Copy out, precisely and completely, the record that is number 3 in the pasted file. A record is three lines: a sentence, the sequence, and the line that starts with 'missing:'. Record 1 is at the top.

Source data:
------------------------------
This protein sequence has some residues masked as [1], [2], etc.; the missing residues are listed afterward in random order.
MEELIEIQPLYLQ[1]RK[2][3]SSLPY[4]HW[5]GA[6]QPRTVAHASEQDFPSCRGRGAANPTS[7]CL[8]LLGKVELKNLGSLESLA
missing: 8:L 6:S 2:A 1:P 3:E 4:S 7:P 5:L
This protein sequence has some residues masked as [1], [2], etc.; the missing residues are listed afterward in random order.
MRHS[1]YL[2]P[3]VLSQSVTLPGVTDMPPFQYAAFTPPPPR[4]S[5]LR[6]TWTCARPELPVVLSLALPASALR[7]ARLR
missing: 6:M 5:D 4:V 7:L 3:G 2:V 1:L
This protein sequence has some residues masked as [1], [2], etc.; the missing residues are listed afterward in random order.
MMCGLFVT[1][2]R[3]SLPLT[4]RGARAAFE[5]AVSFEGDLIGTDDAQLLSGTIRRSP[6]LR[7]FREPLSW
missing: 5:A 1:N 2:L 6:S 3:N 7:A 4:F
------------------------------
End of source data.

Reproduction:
This protein sequence has some residues masked as [1], [2], etc.; the missing residues are listed afterward in random order.
MMCGLFVT[1][2]R[3]SLPLT[4]RGARAAFE[5]AVSFEGDLIGTDDAQLLSGTIRRSP[6]LR[7]FREPLSW
missing: 5:A 1:N 2:L 6:S 3:N 7:A 4:F